Baseball scouts have long looked for a 5-tool player: hitting, hitting for power, running, fielding and throwing. It’s a rare breed to see one person be above average in each of these areas. As a result, team management and leadership seek to mix and match their player strong suits so they are complementary. If you have a great team player who excels at three out of five and another person who excels at the remaining two out of five, you’re in for some powerful team dynamics.
Much like sports, worship leadership includes key components, and it’s not very often a person is able to be above average at all of them!
The ability to lead people, lead a team, an organization and a crowd or congregation. The heart for leadership in the spiritual realm, helping to lead with heart and with compassion. The patience to lead with volunteers.
The ability to play music and skill in vocals, instruments, etc.
The ability to plan ahead, align people, schedule, notify, be flexible, and help the church use their gifts by having music and songs in place in time.
The ability to connect warmly with people, keep people on your side, help people grow, lead people in community, warm friendships.
The ability to understand sound, lighting, recording, apps, video, social media, streaming, websites, planning center, abelton, and the list goes on.
To those of you out there who feel very much suited in each of these areas, awesome! Now your only issue is time – how do you get it all in over a course of the week?
To the rest of us, how do we maintain an effective ministry if we don’t excel at one or more of these areas?
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A few thoughts in no particular order:
- Desire to become better: Identify your weakness and desire to learn more about how to accomplish and grow in strength.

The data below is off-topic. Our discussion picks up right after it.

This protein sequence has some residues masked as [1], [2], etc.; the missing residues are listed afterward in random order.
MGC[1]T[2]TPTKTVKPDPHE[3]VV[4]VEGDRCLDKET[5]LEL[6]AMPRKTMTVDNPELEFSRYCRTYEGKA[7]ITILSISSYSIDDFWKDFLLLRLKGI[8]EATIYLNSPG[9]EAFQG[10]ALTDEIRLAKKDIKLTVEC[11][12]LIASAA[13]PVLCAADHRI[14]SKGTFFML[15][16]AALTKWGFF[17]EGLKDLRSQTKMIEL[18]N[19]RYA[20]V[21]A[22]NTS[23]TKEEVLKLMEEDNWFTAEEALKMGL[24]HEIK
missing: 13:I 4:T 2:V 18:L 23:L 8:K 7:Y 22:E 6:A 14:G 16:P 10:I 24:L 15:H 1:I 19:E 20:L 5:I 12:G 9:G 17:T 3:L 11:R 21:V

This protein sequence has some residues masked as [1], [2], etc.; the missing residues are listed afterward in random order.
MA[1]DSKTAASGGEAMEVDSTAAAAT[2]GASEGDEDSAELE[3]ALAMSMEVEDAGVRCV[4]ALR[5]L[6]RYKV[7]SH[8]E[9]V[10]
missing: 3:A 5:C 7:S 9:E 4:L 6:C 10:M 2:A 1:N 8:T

- Name your team: What aspects of these do your team members help accomplish? If you don’t feel strongly suited in tech, for example, who will be your go-to person?
- Excel even more in one or two: Which one or two are you most gifted in? Focus much of your time on these areas. If you feel strongly suited for music and administration, then spend time getting all the details straight and taking the music over the top! As you do this, other pieces will naturally begin to fall into place with the momentum you create in the strong areas.
- Invite feedback: If you’re not sure which areas are your weakest, invite feedback from your leaders, from your pastor and from your team.
- Be encouraged: Where God has called, he will provide the needed resources, wisdom, people and strengths to get the mission accomplished.
Take heart, I’ve seen leaders who play drums, never sing in front and keep the whole thing going with admin and tech as their main focus.
I’ve also seen people who are very gifted leaders and play only a little music, but are able to build a team and invest in a team that is able to accomplish amazing music.
I myself feel that tech is not my strongest suit, and admin is not far behind. But I love the church, the people, the vision and the relational connection in the kingdom work. I most often have found that tech people emerge when there is a need and that there are always people willing to help with the background administration pieces. Of course, I’ve learned some and grown with it in both of these areas, but after 25 years, I’m realizing it will never be a passion.
I would love to hear from you – what are your strengths? Which ones do you need to work on? In what areas of your team leadership do you need to lean on others around you?